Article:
• Place all ingredients in a large bowl with a lid or mason jar before bedtime (Note: make sure the bowl is not completely full as the oats will expand overnight).
  • Let sit in your fridge until morning
  • Take out of the fridge and enjoy cold.

Notes

Other great mix-in options: try adding some chocolate chips for an extra decadent twist – or some diced apple for a classic apple cinnamon pairing. Pumpkin pie spice is another delicious option to switch it up a bit.
mason jar filled with a creamy looking oatmeal. There is cinnamon sprinkled on top and two pieces of cinnamon dunked inside. The background is a dark blue tea cloth on top of a wooden surface. There is a text box that reads "simple cinnamon raisin overnight oats"

An original recipe by Nancy Gammack
University of Alberta Dietetic Intern

Andrea Clarke
About the Author

Andrea Clarke

Andrea Clarke is a registered dietitian, certified intuitive eating counsellor, and registered yoga teacher. Her mindfulness skills help her to support patients with ending their chronic dieting, finding the joy in eating again, and improving their relationships with their bodies. She is also very skilled in digestive disorders. Andrea also offers a specialized program called 'Nourished Freedom Food Relationship Intensive' for those looking to do deep work on their food relationship.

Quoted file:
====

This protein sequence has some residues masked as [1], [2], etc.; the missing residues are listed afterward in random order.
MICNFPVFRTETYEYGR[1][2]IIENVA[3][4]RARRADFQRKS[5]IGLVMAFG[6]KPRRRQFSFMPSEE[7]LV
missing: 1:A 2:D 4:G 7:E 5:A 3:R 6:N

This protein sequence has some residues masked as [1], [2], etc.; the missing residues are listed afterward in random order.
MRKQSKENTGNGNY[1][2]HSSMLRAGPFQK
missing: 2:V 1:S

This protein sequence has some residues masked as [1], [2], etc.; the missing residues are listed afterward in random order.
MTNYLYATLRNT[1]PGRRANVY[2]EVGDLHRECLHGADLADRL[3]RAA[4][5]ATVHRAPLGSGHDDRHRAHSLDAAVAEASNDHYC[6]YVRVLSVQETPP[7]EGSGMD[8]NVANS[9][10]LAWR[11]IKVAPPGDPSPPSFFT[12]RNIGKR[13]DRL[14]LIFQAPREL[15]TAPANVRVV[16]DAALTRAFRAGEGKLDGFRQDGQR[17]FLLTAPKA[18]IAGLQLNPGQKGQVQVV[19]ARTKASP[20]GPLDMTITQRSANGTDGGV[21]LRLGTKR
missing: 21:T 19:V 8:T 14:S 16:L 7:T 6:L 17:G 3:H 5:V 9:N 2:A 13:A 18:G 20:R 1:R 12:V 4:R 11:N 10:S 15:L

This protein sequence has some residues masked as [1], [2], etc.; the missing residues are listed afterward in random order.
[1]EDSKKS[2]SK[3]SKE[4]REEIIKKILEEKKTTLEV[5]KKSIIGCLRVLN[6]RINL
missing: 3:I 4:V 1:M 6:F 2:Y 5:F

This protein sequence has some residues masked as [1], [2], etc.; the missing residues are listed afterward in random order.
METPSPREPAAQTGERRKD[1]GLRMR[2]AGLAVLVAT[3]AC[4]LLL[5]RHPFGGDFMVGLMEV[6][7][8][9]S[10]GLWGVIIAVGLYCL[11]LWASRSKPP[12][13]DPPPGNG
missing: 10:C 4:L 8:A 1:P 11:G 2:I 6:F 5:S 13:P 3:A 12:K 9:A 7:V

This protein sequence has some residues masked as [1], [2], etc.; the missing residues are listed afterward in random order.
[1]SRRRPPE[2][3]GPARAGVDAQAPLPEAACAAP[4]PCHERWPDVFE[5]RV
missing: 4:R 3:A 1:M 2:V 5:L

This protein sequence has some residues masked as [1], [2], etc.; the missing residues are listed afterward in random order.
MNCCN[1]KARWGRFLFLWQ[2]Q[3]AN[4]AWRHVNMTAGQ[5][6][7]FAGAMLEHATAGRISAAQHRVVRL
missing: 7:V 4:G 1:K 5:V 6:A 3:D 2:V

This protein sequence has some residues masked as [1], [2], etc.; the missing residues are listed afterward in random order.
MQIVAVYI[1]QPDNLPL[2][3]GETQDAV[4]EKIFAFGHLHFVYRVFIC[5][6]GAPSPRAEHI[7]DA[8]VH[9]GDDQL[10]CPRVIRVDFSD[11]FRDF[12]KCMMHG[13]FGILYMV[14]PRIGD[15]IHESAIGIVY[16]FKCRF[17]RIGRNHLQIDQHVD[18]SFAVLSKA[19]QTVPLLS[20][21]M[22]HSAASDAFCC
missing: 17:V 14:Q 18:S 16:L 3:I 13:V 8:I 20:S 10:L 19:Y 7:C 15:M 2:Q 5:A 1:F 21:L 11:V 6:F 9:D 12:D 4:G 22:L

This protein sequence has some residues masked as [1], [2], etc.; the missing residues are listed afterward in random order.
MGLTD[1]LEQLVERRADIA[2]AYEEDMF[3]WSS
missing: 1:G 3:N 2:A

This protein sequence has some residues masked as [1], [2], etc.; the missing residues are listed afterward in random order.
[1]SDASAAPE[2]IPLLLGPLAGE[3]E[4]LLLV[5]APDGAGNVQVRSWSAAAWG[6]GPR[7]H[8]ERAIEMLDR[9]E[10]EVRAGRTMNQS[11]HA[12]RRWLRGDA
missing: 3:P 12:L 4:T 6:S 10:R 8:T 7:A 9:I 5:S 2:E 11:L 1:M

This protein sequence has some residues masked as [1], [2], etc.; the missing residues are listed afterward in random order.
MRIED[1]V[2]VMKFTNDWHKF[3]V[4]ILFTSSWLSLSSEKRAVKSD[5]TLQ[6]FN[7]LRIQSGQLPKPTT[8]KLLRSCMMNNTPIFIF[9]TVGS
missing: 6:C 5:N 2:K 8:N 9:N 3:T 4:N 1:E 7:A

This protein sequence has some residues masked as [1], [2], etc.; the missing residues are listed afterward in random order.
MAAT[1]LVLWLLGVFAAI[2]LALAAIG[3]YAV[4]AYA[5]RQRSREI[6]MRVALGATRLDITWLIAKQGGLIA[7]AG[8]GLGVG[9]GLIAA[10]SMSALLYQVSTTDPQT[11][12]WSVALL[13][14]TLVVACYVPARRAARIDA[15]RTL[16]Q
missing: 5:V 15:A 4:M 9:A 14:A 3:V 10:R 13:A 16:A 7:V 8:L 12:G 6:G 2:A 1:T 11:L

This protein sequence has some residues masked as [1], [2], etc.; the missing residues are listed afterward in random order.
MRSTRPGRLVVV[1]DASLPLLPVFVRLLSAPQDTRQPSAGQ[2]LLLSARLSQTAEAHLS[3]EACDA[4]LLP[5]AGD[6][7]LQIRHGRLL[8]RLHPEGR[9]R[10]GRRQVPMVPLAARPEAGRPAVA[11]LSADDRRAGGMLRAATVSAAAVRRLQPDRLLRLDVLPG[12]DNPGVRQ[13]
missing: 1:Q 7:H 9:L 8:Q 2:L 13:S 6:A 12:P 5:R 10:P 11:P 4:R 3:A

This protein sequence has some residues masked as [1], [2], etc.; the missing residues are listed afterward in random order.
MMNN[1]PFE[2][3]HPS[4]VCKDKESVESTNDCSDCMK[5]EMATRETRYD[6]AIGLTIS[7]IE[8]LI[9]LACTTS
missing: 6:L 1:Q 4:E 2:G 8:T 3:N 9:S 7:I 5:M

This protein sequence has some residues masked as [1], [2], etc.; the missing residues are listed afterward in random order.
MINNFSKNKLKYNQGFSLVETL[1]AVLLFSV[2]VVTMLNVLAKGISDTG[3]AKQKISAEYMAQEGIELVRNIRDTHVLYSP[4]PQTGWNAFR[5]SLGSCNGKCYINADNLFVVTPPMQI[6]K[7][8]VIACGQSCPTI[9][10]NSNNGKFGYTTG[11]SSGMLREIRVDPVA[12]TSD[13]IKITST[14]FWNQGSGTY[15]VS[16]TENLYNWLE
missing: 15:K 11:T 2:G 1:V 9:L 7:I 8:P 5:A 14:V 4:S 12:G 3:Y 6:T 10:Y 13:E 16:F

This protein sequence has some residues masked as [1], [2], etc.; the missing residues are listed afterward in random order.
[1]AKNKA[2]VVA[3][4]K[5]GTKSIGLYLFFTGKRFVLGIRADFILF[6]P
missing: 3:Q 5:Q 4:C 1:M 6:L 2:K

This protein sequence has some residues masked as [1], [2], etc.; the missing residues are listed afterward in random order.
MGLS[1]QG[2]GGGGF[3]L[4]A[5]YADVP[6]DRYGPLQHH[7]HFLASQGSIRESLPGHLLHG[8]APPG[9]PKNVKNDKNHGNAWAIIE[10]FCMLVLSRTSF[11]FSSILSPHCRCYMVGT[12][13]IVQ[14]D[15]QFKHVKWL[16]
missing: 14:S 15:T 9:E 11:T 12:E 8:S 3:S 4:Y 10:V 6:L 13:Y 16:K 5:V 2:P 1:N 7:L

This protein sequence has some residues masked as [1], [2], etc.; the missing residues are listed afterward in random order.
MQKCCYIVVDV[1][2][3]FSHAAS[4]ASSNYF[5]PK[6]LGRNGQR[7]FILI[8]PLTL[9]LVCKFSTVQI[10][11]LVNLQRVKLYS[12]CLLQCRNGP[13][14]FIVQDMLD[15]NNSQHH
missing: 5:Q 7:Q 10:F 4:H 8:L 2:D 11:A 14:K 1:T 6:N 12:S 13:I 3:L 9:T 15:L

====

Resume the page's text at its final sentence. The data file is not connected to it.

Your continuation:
More from Andrea

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References

  1. Whole grain council (n.d) What is a whole grain? Retrieved October 28 2020 from https://wholegrainscouncil.org/what-whole-grain

  2. School of public health (n.d) Oats. Retrieved October 29th 2020 from: https://www.hsph.harvard.edu/nutritionsource/food-features/oats/

  3. School of public health (n.d) Fiber. Retrieved October 29th 2020 from https://www.hsph.harvard.edu/nutritionsource/carbohydrates/fiber/

  4. Unlock food. (October 2018). Focus on fibre. Retrieved October 30th 2020 from: https://www.unlockfood.ca/en/Articles/Fibre/Focus-on-Fibre.aspx

  5. Landon S, Colyer C, Salman H. The resistant starch report—Food Australia Supplement 2012[Internet] [cited 2020 Nov 1]. Available from:https://www.ingredion.co.kr/content/dam/ingredion/pdf-downloads/apac/APAC_2013_Hi-maize_The_Resistant_Starch_Report.pdf

  6. A. Hardy (2019 January) How prebiotics help gut health. Retrieved Nov 2020 from https://ignitenutrition.ca/blog/how-prebiotics-help-gut-health/